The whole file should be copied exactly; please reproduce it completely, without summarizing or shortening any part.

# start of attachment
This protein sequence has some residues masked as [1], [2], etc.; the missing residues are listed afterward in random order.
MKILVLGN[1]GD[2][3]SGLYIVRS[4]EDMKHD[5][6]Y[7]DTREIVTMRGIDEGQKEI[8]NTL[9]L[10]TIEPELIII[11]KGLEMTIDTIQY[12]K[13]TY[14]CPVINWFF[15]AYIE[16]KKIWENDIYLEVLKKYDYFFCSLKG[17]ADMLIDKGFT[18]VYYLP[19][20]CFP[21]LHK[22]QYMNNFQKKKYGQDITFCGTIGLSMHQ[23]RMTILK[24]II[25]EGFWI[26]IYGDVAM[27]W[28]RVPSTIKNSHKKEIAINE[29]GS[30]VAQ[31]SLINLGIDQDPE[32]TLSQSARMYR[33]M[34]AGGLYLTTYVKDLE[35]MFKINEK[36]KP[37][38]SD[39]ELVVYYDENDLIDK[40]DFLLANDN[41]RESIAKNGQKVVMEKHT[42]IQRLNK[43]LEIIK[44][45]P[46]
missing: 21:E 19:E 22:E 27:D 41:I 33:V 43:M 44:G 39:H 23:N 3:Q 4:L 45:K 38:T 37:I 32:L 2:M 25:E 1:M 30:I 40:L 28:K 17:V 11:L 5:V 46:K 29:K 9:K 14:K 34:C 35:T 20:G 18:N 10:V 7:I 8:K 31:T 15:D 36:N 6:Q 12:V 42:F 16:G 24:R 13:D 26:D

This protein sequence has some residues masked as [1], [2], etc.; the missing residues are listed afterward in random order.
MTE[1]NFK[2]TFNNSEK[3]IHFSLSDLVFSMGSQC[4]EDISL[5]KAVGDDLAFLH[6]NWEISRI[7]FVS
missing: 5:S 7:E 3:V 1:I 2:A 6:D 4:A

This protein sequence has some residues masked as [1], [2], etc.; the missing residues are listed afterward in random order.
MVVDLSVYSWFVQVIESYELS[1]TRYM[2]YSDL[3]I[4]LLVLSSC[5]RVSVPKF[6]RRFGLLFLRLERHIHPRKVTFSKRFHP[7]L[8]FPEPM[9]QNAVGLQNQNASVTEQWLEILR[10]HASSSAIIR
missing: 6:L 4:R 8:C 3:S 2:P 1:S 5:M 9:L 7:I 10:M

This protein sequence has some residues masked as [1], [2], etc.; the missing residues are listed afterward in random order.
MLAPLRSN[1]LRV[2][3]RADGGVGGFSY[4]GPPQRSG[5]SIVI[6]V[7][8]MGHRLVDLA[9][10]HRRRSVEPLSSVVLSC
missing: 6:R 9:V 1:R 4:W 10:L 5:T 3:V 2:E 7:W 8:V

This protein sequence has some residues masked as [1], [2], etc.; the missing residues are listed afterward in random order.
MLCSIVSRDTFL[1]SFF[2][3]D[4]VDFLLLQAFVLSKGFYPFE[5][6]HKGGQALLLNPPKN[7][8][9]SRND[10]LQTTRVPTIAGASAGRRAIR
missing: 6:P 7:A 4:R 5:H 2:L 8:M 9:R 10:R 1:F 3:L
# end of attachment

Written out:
This protein sequence has some residues masked as [1], [2], etc.; the missing residues are listed afterward in random order.
MKILVLGN[1]GD[2][3]SGLYIVRS[4]EDMKHD[5][6]Y[7]DTREIVTMRGIDEGQKEI[8]NTL[9]L[10]TIEPELIII[11]KGLEMTIDTIQY[12]K[13]TY[14]CPVINWFF[15]AYIE[16]KKIWENDIYLEVLKKYDYFFCSLKG[17]ADMLIDKGFT[18]VYYLP[19][20]CFP[21]LHK[22]QYMNNFQKKKYGQDITFCGTIGLSMHQ[23]RMTILK[24]II[25]EGFWI[26]IYGDVAM[27]W[28]RVPSTIKNSHKKEIAINE[29]GS[30]VAQ[31]SLINLGIDQDPE[32]TLSQSARMYR[33]M[34]AGGLYLTTYVKDLE[35]MFKINEK[36]KP[37][38]SD[39]ELVVYYDENDLIDK[40]DFLLANDN[41]RESIAKNGQKVVMEKHT[42]IQRLNK[43]LEIIK[44][45]P[46]
missing: 21:E 19:E 22:E 27:D 41:I 33:V 43:M 44:G 39:H 23:N 3:Q 4:L 45:K 38:T 37:I 32:L 2:M 25:E 1:M 30:I 40:L 28:K 17:V 11:L 5:V 46:K 29:K 9:K 14:K 34:C 35:T 20:G 18:N 10:V 7:I 8:K 31:T 15:D 36:N 6:Q 12:V 42:F 16:G 24:R 13:D 26:D

This protein sequence has some residues masked as [1], [2], etc.; the missing residues are listed afterward in random order.
MTE[1]NFK[2]TFNNSEK[3]IHFSLSDLVFSMGSQC[4]EDISL[5]KAVGDDLAFLH[6]NWEISRI[7]FVS
missing: 5:S 7:E 3:V 1:I 2:A 6:D 4:A

This protein sequence has some residues masked as [1], [2], etc.; the missing residues are listed afterward in random order.
MVVDLSVYSWFVQVIESYELS[1]TRYM[2]YSDL[3]I[4]LLVLSSC[5]RVSVPKF[6]RRFGLLFLRLERHIHPRKVTFSKRFHP[7]L[8]FPEPM[9]QNAVGLQNQNASVTEQWLEILR[10]HASSSAIIR
missing: 6:L 4:R 8:C 3:S 2:P 1:S 5:M 9:L 7:I 10:M

This protein sequence has some residues masked as [1], [2], etc.; the missing residues are listed afterward in random order.
MLAPLRSN[1]LRV[2][3]RADGGVGGFSY[4]GPPQRSG[5]SIVI[6]V[7][8]MGHRLVDLA[9][10]HRRRSVEPLSSVVLSC
missing: 6:R 9:V 1:R 4:W 10:L 5:T 3:V 2:E 7:W 8:V

This protein sequence has some residues masked as [1], [2], etc.; the missing residues are listed afterward in random order.
MLCSIVSRDTFL[1]SFF[2][3]D[4]VDFLLLQAFVLSKGFYPFE[5][6]HKGGQALLLNPPKN[7][8][9]SRND[10]LQTTRVPTIAGASAGRRAIR
missing: 6:P 7:A 4:R 5:H 2:L 8:M 9:R 10:R 1:F 3:L